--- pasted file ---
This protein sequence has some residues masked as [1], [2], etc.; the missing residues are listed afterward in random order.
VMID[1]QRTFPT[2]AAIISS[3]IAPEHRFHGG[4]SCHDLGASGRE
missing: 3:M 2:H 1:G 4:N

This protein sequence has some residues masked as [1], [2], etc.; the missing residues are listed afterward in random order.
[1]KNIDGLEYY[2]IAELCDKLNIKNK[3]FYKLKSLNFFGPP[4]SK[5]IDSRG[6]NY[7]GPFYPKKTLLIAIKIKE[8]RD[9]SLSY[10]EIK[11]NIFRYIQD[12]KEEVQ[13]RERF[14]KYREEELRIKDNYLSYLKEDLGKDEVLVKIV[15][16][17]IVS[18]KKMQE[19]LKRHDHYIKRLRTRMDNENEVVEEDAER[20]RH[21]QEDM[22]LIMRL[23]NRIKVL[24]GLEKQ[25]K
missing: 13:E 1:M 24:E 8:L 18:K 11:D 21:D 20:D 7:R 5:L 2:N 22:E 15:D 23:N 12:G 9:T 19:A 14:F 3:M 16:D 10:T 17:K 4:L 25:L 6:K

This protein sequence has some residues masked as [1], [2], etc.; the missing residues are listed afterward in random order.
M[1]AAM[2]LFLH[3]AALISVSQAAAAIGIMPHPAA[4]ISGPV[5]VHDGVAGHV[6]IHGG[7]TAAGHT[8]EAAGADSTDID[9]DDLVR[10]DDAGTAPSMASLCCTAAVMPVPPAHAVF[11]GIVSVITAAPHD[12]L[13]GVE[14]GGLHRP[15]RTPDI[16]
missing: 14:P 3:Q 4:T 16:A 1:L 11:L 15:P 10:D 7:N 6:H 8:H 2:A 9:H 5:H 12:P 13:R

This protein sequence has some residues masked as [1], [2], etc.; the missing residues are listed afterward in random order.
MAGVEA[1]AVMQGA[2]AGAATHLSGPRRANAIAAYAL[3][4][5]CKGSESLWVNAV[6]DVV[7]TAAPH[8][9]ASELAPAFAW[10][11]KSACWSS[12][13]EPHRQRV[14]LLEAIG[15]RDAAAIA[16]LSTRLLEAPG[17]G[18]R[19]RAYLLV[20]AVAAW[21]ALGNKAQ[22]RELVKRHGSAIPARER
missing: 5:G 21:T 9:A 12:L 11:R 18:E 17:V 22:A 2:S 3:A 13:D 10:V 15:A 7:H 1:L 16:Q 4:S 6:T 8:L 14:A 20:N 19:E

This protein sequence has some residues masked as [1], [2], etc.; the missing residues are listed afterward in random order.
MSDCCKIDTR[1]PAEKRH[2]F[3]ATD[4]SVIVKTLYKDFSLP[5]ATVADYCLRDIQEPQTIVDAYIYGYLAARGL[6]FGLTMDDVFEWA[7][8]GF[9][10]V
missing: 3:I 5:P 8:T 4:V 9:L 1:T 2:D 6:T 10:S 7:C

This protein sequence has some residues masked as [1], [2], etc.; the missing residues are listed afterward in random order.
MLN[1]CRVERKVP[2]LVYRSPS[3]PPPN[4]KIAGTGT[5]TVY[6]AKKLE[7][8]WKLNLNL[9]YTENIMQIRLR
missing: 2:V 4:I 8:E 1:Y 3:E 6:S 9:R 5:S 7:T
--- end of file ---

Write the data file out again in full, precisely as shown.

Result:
This protein sequence has some residues masked as [1], [2], etc.; the missing residues are listed afterward in random order.
VMID[1]QRTFPT[2]AAIISS[3]IAPEHRFHGG[4]SCHDLGASGRE
missing: 3:M 2:H 1:G 4:N

This protein sequence has some residues masked as [1], [2], etc.; the missing residues are listed afterward in random order.
[1]KNIDGLEYY[2]IAELCDKLNIKNK[3]FYKLKSLNFFGPP[4]SK[5]IDSRG[6]NY[7]GPFYPKKTLLIAIKIKE[8]RD[9]SLSY[10]EIK[11]NIFRYIQD[12]KEEVQ[13]RERF[14]KYREEELRIKDNYLSYLKEDLGKDEVLVKIV[15][16][17]IVS[18]KKMQE[19]LKRHDHYIKRLRTRMDNENEVVEEDAER[20]RH[21]QEDM[22]LIMRL[23]NRIKVL[24]GLEKQ[25]K
missing: 13:E 1:M 24:E 8:L 18:K 11:D 21:D 20:D 7:R 5:L 2:N 22:E 15:D 23:N 12:G 9:T 19:A 14:F 3:M 16:D 10:T 17:K 4:L 25:L 6:K

This protein sequence has some residues masked as [1], [2], etc.; the missing residues are listed afterward in random order.
M[1]AAM[2]LFLH[3]AALISVSQAAAAIGIMPHPAA[4]ISGPV[5]VHDGVAGHV[6]IHGG[7]TAAGHT[8]EAAGADSTDID[9]DDLVR[10]DDAGTAPSMASLCCTAAVMPVPPAHAVF[11]GIVSVITAAPHD[12]L[13]GVE[14]GGLHRP[15]RTPDI[16]
missing: 14:P 3:Q 4:T 16:A 1:L 11:L 15:P 10:D 7:N 6:H 8:H 2:A 9:H 5:H 12:P 13:R

This protein sequence has some residues masked as [1], [2], etc.; the missing residues are listed afterward in random order.
MAGVEA[1]AVMQGA[2]AGAATHLSGPRRANAIAAYAL[3][4][5]CKGSESLWVNAV[6]DVV[7]TAAPH[8][9]ASELAPAFAW[10][11]KSACWSS[12][13]EPHRQRV[14]LLEAIG[15]RDAAAIA[16]LSTRLLEAPG[17]G[18]R[19]RAYLLV[20]AVAAW[21]ALGNKAQ[22]RELVKRHGSAIPARER
missing: 5:G 21:T 9:A 12:L 11:R 18:E 17:V 22:A 2:S 3:A 13:D 10:V 15:A 7:H 1:L 16:Q 4:S 6:T 8:L 14:A 20:N 19:E

This protein sequence has some residues masked as [1], [2], etc.; the missing residues are listed afterward in random order.
MSDCCKIDTR[1]PAEKRH[2]F[3]ATD[4]SVIVKTLYKDFSLP[5]ATVADYCLRDIQEPQTIVDAYIYGYLAARGL[6]FGLTMDDVFEWA[7][8]GF[9][10]V
missing: 3:I 5:P 8:T 4:V 9:L 1:T 2:D 6:T 10:S 7:C

This protein sequence has some residues masked as [1], [2], etc.; the missing residues are listed afterward in random order.
MLN[1]CRVERKVP[2]LVYRSPS[3]PPPN[4]KIAGTGT[5]TVY[6]AKKLE[7][8]WKLNLNL[9]YTENIMQIRLR
missing: 2:V 4:I 8:E 1:Y 3:E 6:S 9:R 5:S 7:T